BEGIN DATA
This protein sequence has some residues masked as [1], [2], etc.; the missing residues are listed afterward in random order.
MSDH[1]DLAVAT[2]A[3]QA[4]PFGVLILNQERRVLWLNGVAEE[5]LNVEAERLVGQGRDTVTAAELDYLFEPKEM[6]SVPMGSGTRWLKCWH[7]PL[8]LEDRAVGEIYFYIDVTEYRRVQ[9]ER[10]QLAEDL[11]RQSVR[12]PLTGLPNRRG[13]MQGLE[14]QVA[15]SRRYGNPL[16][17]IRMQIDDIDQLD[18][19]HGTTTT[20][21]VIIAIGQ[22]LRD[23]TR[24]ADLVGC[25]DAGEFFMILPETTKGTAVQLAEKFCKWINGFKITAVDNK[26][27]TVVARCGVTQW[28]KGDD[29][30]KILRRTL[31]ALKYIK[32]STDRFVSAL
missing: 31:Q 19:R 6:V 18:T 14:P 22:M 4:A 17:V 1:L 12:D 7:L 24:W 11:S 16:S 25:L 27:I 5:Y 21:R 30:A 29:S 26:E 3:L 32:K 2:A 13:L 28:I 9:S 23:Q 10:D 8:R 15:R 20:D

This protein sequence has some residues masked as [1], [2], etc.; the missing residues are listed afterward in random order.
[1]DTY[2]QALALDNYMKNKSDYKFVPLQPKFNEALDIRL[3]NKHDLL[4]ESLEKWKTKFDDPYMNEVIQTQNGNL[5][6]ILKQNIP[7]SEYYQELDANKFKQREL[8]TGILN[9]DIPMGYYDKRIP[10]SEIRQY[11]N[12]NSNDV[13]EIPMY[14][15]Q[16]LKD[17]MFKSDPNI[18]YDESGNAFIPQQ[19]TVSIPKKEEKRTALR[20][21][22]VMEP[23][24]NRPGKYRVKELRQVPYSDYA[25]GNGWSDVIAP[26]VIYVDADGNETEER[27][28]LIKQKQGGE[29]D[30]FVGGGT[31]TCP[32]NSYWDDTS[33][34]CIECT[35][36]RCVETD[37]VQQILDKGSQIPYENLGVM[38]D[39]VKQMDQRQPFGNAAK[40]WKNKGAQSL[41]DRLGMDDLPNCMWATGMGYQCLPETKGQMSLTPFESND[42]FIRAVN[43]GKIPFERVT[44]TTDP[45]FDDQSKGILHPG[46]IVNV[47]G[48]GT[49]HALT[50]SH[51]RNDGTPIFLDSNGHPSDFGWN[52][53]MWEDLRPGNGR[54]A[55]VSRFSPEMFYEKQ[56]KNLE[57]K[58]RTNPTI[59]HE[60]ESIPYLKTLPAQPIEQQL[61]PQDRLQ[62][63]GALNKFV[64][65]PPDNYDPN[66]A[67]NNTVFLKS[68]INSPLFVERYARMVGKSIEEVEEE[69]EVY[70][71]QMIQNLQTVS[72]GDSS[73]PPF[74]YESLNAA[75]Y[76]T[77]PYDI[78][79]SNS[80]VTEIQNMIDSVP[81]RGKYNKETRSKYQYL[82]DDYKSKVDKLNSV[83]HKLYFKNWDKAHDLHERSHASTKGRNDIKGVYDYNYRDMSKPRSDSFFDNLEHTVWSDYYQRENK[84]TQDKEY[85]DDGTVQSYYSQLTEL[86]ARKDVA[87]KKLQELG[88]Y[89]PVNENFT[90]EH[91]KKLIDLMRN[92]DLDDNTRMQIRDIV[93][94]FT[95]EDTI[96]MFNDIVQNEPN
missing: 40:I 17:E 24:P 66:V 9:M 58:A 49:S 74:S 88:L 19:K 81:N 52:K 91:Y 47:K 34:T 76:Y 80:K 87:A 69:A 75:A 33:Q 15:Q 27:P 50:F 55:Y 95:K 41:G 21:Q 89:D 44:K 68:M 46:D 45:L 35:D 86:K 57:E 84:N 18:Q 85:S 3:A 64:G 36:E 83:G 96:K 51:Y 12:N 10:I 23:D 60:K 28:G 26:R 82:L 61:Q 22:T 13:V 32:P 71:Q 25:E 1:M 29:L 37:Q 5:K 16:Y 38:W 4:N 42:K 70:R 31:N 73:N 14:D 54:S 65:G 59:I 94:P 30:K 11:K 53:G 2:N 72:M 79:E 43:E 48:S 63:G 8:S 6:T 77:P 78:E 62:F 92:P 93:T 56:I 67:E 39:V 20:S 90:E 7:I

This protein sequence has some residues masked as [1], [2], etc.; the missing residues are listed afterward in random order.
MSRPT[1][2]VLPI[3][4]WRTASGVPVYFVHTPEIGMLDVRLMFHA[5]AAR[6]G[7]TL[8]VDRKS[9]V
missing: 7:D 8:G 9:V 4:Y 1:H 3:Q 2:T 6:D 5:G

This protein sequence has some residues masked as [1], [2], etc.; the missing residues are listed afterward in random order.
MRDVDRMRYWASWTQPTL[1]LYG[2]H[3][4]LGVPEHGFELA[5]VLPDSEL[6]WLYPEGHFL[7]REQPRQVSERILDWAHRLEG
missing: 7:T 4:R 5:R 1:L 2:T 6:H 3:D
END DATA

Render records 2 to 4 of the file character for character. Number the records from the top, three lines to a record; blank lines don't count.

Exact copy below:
This protein sequence has some residues masked as [1], [2], etc.; the missing residues are listed afterward in random order.
[1]DTY[2]QALALDNYMKNKSDYKFVPLQPKFNEALDIRL[3]NKHDLL[4]ESLEKWKTKFDDPYMNEVIQTQNGNL[5][6]ILKQNIP[7]SEYYQELDANKFKQREL[8]TGILN[9]DIPMGYYDKRIP[10]SEIRQY[11]N[12]NSNDV[13]EIPMY[14][15]Q[16]LKD[17]MFKSDPNI[18]YDESGNAFIPQQ[19]TVSIPKKEEKRTALR[20][21][22]VMEP[23][24]NRPGKYRVKELRQVPYSDYA[25]GNGWSDVIAP[26]VIYVDADGNETEER[27][28]LIKQKQGGE[29]D[30]FVGGGT[31]TCP[32]NSYWDDTS[33][34]CIECT[35][36]RCVETD[37]VQQILDKGSQIPYENLGVM[38]D[39]VKQMDQRQPFGNAAK[40]WKNKGAQSL[41]DRLGMDDLPNCMWATGMGYQCLPETKGQMSLTPFESND[42]FIRAVN[43]GKIPFERVT[44]TTDP[45]FDDQSKGILHPG[46]IVNV[47]G[48]GT[49]HALT[50]SH[51]RNDGTPIFLDSNGHPSDFGWN[52][53]MWEDLRPGNGR[54]A[55]VSRFSPEMFYEKQ[56]KNLE[57]K[58]RTNPTI[59]HE[60]ESIPYLKTLPAQPIEQQL[61]PQDRLQ[62][63]GALNKFV[64][65]PPDNYDPN[66]A[67]NNTVFLKS[68]INSPLFVERYARMVGKSIEEVEEE[69]EVY[70][71]QMIQNLQTVS[72]GDSS[73]PPF[74]YESLNAA[75]Y[76]T[77]PYDI[78][79]SNS[80]VTEIQNMIDSVP[81]RGKYNKETRSKYQYL[82]DDYKSKVDKLNSV[83]HKLYFKNWDKAHDLHERSHASTKGRNDIKGVYDYNYRDMSKPRSDSFFDNLEHTVWSDYYQRENK[84]TQDKEY[85]DDGTVQSYYSQLTEL[86]ARKDVA[87]KKLQELG[88]Y[89]PVNENFT[90]EH[91]KKLIDLMRN[92]DLDDNTRMQIRDIV[93][94]FT[95]EDTI[96]MFNDIVQNEPN
missing: 40:I 17:E 24:P 66:V 9:M 58:A 49:S 74:S 88:L 19:K 81:N 52:K 91:Y 47:K 34:T 76:Y 80:K 87:A 69:A 75:A 33:Q 15:Q 27:P 50:F 55:Y 95:K 41:G 21:Q 89:D 44:K 68:M 46:D 45:L 35:D 86:K 57:E 84:N 18:Q 85:S 3:A 64:G 36:E 83:G 96:K 51:Y 12:N 10:I 23:D 60:K 28:G 26:R 82:L 61:Q 22:T 13:V 32:P 71:Q 25:E 1:M 29:L 37:Q 5:K 16:Y 38:W 4:N 42:K 70:R 31:N 73:N 14:D 54:S 65:G 59:I 94:P 30:K 11:K 53:G 2:N 72:M 79:E 43:E 48:S 63:G 8:S 6:T 77:P 78:E 62:F 92:P 93:T 56:I 67:E 39:V 20:S 90:E 7:I

This protein sequence has some residues masked as [1], [2], etc.; the missing residues are listed afterward in random order.
MSRPT[1][2]VLPI[3][4]WRTASGVPVYFVHTPEIGMLDVRLMFHA[5]AAR[6]G[7]TL[8]VDRKS[9]V
missing: 7:D 8:G 9:V 4:Y 1:H 3:Q 2:T 6:D 5:G

This protein sequence has some residues masked as [1], [2], etc.; the missing residues are listed afterward in random order.
MRDVDRMRYWASWTQPTL[1]LYG[2]H[3][4]LGVPEHGFELA[5]VLPDSEL[6]WLYPEGHFL[7]REQPRQVSERILDWAHRLEG
missing: 7:T 4:R 5:R 1:L 2:T 6:H 3:D